Sindy adds to the doll realism revolution

By Nell Walker
The physical proportions of childrens dolls have long been a subject of discussion for parents and critics, but now Sindy – the British equivalent...

The physical proportions of children’s dolls have long been a subject of discussion for parents and critics, but now Sindy – the British equivalent of Barbie –actually has the shape of its target audience.

 

Pedigree Dolls and Toys, the company which makes Sindy, wanted to create a role model for young girls by releasing a larger, more child-like and casually-dressed doll. It has grown from 10.5 inches to 18 inches, and wears jeans, jumpers, and trainers.

Sindy has had many looks over the years – including famously sporting a tiny crop top and shorts for the brand’s relaunch in 1999 – but the company wants her to appeal to children and parents alike with a substantially younger-looking frame.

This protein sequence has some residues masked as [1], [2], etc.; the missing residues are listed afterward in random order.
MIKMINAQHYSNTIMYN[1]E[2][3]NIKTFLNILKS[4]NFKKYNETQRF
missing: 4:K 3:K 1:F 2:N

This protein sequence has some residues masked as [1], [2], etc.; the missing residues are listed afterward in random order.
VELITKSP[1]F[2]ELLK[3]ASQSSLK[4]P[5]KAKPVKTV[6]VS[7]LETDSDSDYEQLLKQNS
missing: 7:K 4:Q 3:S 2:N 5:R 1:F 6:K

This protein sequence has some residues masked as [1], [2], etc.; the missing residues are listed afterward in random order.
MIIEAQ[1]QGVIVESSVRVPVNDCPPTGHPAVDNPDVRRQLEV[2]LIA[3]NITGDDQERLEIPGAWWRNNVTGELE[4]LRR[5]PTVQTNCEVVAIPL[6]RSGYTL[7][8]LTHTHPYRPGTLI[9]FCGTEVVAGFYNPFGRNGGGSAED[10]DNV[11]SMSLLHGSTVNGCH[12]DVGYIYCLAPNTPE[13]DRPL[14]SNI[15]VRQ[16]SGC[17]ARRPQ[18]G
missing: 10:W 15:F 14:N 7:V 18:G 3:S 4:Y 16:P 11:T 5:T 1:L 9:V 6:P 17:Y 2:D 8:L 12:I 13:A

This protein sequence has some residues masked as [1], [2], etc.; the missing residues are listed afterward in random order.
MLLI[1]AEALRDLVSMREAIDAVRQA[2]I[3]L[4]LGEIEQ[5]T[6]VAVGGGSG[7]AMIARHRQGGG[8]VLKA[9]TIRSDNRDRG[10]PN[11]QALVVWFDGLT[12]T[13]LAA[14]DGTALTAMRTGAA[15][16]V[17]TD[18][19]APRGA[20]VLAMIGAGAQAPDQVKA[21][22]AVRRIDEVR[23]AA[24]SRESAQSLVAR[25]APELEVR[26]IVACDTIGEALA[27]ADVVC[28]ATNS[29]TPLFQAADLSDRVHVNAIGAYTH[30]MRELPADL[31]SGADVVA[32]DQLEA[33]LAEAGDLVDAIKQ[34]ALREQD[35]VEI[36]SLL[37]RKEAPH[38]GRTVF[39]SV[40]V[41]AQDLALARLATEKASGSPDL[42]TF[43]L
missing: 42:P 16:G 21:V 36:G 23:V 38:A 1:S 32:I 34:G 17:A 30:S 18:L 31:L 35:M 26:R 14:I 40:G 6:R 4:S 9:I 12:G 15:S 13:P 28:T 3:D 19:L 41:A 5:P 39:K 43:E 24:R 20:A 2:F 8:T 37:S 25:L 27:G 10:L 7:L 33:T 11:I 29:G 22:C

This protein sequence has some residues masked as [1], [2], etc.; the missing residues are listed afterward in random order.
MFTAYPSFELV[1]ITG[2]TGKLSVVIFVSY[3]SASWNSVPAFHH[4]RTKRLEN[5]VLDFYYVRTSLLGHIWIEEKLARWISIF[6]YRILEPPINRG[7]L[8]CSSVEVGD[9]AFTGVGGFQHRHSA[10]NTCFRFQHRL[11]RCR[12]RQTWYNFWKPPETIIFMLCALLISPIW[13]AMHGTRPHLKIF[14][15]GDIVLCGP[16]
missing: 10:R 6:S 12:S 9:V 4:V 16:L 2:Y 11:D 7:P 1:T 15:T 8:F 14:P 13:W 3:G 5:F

Sindy dolls haven’t been available to buy since Woolworths closed in 2007. It is hoped that this revamp with bring Sindy back to the fore, following in the footsteps of a spate of realistic doll releases. Mattel, after years of criticism for its depiction of women, released a range of Barbies in different shapes - tall, curvy, and petite - early this year. While it received some backlash, the overall response was that of a win for diversity.

Mattel’s decision was based on another doll, the Lammily doll, which has the average proportions of a 19-year-old. Nickolay Lamm also created the Period Party Lammily in an attempt to better normalise the concept of periods, as well as a male doll, and the added feature of Lammily Marks which include cellulite, acne, and stretchmarks.

Doll creation appears to be heading in the right direction at last.

 

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